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Whatever happened to the Manhattan district attorney’s investigation into the failure of Dewey & LeBoeuf? It seems like we haven’t heard about it for weeks. Today we finally have some news to pass along.

As we mentioned in Morning Docket, this morning the Wall Street Journal ran a piece about the current state of the investigation. There are a few additional details, but on the whole, we don’t know very much at this point.

We know more about how you can get your hands on part of Dewey’s art collection. Keep on reading for details on that subject….

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(Plus your chance to own a piece of Dewey.)

Nothing pisses off a lawyer more than uncertainty. Uncertainty gives rise to the risk of undermining the facade of perfect knowledge that attorneys prefer to convey to their clients. Given this character trait, it’s no surprise that the collective white-collar and corporate counsel community is freaking the hell out about every scrap of information it can glean from the Justice Department about its new Foreign Corrupt Practices Act (FCPA) enforcement policy.

So what exactly has these observant lawyers in a tizzy?

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All hail Captain Hammer!

Flash back to 2005. Tom DeLay was the Majority Leader in the U.S. House of Representatives, living in a safe Republican district, and poised to chart the course of American politics forever. DeLay was nicknamed “The Hammer” for his brutal efficiency as Majority whip, crushing all dissent from backbenchers and building a solid GOP coalition — a nickname that the fundamentalist DeLay endorses because “the hammer is one of the carpenter’s favorite tools.” In other words, Tom DeLay was a tool.

So what happened?

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Most of us know it’s not about what you know, it’s who you know. Incidentally, sometimes it’s also about who your enemies are.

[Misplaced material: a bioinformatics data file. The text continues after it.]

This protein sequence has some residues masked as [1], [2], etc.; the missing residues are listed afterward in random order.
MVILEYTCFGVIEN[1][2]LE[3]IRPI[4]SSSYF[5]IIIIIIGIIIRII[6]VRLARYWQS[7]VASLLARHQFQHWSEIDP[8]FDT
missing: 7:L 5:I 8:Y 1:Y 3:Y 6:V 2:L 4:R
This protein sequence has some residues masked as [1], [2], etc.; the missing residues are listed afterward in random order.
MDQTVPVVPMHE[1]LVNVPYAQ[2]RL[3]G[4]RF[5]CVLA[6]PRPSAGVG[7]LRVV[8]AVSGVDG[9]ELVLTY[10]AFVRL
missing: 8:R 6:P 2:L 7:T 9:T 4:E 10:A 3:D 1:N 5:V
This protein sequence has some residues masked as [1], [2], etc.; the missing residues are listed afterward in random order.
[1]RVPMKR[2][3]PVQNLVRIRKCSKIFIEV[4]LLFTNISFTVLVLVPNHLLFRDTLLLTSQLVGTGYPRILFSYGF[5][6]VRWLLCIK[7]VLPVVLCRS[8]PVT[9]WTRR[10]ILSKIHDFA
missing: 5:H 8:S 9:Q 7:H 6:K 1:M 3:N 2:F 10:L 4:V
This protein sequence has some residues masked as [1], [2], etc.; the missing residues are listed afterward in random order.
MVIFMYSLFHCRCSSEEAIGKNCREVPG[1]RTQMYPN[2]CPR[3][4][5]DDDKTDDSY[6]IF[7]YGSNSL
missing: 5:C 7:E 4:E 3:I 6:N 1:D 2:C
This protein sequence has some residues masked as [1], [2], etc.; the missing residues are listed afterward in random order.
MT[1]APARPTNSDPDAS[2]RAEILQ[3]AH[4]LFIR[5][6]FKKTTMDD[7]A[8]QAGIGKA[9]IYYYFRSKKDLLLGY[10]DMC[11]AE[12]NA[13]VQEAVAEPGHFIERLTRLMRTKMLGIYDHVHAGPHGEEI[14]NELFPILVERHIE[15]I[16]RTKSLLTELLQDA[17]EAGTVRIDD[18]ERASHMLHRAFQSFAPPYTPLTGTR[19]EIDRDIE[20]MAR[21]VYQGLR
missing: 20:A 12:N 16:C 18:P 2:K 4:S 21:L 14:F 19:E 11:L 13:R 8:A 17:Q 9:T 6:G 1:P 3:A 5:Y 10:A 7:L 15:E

When a big man takes a fall, sometimes folks come out of the woodwork to quicken his race to bottom — especially if they are accidentally invited.

Example A: convicted felon and disbarred attorney Steven Lippman. The former Scott Rothstein partner asked for support letters from friends and colleagues during sentencing, but one lawyer deigned to provide an ice-cold glass of brutal honesty instead. And judging from the sentence Lippman received this afternoon, he’ll have plenty of time for self-reflection.

Keep your friends close, and the people who write your letters of recommendation even closer….

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What is wrong with Trenton?

In the chilly late night hours of Christmas 1776, General George Washington crossed the Delaware River to liberate Trenton from Hessians forces serving the British. It was a remarkable display of leadership that Trenton has not witnessed since.

Earlier this week, the New Jersey U.S. Attorney’s Office filed a 31-page criminal complaint charging Tony Mack, Mayor of Trenton, in connection with an alleged bribery scheme worth around $119,000, relating to the sale of city-owned land to private investors….

double red triangle arrows Continue reading “Pol Dancing: What Is Wrong With Trenton?”

In a time when many law firms are relatively less stable than their employees would like, it’s definitely not good to hear about a Biglaw executive allegedly defrauding his firm out of hundreds of thousands of dollars.

But such is the world we live in. So let’s get to it: which former executive at Chicago-based Mayer Brown is facing pretty egregious fraud charges?